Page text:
We'll use what's contained in the above categories as our constraints as to what the paradise can have in it. No hostile or potentially dangerous environments or monsters, and nothing you don't already know. We'll go down the list of possible training, downtime activities, and other forms of character improvement with these constraints in mind. We'll also use the downtime rules from Xanathar's Guide to Everything, as they're more robust.

  1. Levelling up: We've already established that you can't create a creature with the capacity to harm or kill you in the paradise. That means you can't get XP by killing monsters, but your DM might use milestone levelling or award non-combat XP for social encounters that might occur in the paradise. You can gain XP, just not by killing monsters. Levelling up is possible.

  2. Training (tool proficiencies or languages): We've gone over how you can't create information in the paradise, but there's nothing preventing you from bringing books and instruction manuals into the paradise yourself. In the same way, you couldn't create a teacher in the paradise, but you could bring one with you. The maximum amount of time it can take to learn a new language or tool is 10 weeks, with it taking less time for characters with a higher intelligence modifier. 10 weeks is 70 days, so you and one other creature (your teacher, presumably) could enter the paradise and have time enough to learn something new.

To answer your questions more specifically:

  1. Gaining new tool proficiencies: Yes! As long as you're bringing a teacher or some other source of learning in with you, there's no reason you couldn't learn a new proficiency or language. For tools, you wouldn't even need to have a tool kit, as long as you could imagine one to use while learning.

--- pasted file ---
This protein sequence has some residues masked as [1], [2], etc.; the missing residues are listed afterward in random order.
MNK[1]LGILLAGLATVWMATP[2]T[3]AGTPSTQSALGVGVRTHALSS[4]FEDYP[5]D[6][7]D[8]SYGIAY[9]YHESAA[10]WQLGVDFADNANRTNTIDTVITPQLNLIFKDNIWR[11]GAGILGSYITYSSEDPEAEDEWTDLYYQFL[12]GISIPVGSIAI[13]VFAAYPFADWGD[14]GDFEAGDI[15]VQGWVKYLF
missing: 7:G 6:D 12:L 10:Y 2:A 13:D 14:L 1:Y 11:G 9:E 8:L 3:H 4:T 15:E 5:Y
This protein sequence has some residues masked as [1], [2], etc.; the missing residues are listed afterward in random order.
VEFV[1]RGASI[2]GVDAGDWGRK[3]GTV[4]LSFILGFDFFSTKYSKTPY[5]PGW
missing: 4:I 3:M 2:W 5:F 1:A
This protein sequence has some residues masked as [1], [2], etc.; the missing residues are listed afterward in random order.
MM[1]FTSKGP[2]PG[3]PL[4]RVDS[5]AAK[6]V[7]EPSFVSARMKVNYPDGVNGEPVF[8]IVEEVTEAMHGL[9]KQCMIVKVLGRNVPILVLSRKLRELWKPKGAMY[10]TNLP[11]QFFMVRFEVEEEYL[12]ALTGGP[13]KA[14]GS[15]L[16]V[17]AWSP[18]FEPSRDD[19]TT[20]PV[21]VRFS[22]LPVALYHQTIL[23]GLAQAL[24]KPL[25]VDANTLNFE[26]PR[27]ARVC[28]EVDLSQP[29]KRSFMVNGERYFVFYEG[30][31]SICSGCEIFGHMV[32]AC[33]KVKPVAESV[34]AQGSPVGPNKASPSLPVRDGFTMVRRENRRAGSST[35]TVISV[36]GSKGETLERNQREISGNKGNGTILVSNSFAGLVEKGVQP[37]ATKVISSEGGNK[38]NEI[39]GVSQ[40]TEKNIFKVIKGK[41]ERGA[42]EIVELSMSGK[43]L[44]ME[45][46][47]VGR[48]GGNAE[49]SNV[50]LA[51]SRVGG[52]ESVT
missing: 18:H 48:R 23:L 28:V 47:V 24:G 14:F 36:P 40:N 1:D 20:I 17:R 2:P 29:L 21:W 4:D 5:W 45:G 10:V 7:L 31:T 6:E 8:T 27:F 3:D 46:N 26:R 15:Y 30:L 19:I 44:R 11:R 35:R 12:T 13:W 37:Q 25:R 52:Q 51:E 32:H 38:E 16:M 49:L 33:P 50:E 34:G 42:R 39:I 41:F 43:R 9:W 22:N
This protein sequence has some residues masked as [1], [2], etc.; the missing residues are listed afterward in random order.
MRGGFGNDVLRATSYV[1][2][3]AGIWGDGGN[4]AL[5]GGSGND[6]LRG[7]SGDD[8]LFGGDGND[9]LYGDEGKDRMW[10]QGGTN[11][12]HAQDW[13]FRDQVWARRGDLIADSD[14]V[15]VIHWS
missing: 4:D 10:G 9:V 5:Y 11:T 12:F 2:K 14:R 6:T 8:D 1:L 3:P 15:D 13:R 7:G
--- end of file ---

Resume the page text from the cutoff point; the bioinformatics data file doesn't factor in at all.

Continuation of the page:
2. Catching up on downtime stuff: We'll use XGtE downtime activities (XGtE p.123) as our examples. Some of these activities involve interacting with the outside world, such as selling a magic item or carousing. Unless you're selling a magic item to or carousing with creatures also in the paradise, you couldn't do these. Others, like research, crafting an item, or scribing a spell scroll, are entirely plausible provided you bring in everything you would need to craft something and any material you would need to learn from. The "Relaxation" activity is the best example of a downtime activity you could partake in - you're in paradise, baby! Kick your feet up on that pearly beach and have a feast twice a day for a month.
  3. Research old &/or new spells: We've established that it's possible to level up inside the paradise. If a character gained a level in a casting class, there isn't anything stopping them from adding to their spell list like normal. I'm not sure what you mean by "old" spells, but if a wizard brought a spell scroll into the paradise (along with enough special inks and materials, PHB p. 114) they could still copy that spell into their spellbook.
  4. Develop a formula/blueprint/pattern for almost any magic item: This falls easily into the activities of "creating a magic item" and "research". There isn't anything saying that the pocket dimension functions any differently from the material plane, so any research that you perform or magic item you design has no inherent reason to work differently outside of the paradise. As long as you bring in any academic materials you would need to learn from, and any magical components you would need to build a magic item, you're set.